Innovative grazing practises encouraged

Innovative grazing practices build more soil, grow better pastures, raise healthier herds and adapt to climate change.

Thompson Rivers University Professor Lauchlan Fraser has done research on grazing practices and The Kootenay & Boundary Farm Advisors is inviting local farmers to learn more.

Fraser says innovative grazing practices build more soil, grow better pastures, raise healthier herds and adapt to climate change.

“Grazing management is as much a focus on long-term soil health as it is on forage productivity,” says Fraser, whose specialties include rangeland ecology. “Without a healthy soil, forage production and the resilience of forage to climate change will be limited.”

Farmers, along with the general public, are invited to hear the professor speak on grazing management systems, climate change and soil carbon, and invasive plants and agroforestry. The event is scheduled for Jimmy’s Pub & Grill on Wednesday, June 27 from 7:30 to 8:30 pm.

“We are pleased to offer these events as part of KBFA’s free technical production support to producers.” says Rachael Roussin, KBFA Program Coordinator. “Building soil and growing nutrient dense pasture helps producers improve agricultural production and efficiency, allowing agriculture in our region to thrive in these changing climactic times.”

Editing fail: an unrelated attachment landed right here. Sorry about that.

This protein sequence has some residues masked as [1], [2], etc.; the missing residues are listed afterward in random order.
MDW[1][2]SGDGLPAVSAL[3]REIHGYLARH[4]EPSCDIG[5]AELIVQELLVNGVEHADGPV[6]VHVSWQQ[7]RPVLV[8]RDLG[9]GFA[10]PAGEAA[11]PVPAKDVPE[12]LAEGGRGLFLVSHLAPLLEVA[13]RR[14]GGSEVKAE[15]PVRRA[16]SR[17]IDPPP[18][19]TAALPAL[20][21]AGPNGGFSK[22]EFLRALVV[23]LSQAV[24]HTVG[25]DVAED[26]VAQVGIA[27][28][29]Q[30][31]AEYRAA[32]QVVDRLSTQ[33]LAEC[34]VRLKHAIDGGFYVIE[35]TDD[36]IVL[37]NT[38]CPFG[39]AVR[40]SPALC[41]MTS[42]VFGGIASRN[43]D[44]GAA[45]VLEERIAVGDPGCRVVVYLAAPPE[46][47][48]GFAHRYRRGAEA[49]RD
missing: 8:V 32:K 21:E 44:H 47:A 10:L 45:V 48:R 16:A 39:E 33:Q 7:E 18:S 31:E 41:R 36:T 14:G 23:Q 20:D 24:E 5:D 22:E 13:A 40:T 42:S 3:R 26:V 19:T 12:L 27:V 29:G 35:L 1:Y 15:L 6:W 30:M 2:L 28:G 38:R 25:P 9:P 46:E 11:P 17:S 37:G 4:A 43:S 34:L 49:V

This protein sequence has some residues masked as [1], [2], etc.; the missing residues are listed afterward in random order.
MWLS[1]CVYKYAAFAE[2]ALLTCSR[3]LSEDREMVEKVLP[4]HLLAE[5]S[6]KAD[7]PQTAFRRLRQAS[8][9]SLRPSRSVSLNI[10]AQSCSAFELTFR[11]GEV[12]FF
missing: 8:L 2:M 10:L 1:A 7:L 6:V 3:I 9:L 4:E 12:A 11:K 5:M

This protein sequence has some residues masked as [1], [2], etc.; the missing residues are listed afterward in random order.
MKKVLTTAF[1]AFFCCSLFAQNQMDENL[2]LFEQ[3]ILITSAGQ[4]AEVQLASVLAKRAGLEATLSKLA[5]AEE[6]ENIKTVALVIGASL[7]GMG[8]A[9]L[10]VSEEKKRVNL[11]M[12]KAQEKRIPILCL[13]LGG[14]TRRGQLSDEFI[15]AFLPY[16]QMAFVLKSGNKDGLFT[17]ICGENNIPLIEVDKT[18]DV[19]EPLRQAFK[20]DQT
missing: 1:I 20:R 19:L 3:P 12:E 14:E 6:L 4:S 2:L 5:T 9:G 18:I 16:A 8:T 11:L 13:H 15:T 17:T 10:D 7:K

This presentation is in addition to a producer-focused field day on June 28 at Kootenay Meadows Farm where owner Wayne Harris will demonstrate intensive grazing in practice on a working dairy farm and discuss the impacts on pasture, soil, and animal health with Dr. Fraser, ruminant nutritionist, Annette Suominen, and fellow ranchers and dairy farmers. Producers interested in attending this field day need to register by contacting KBFA.

KBFA provides information and services to support and strengthen agriculture in our region. Learn more at

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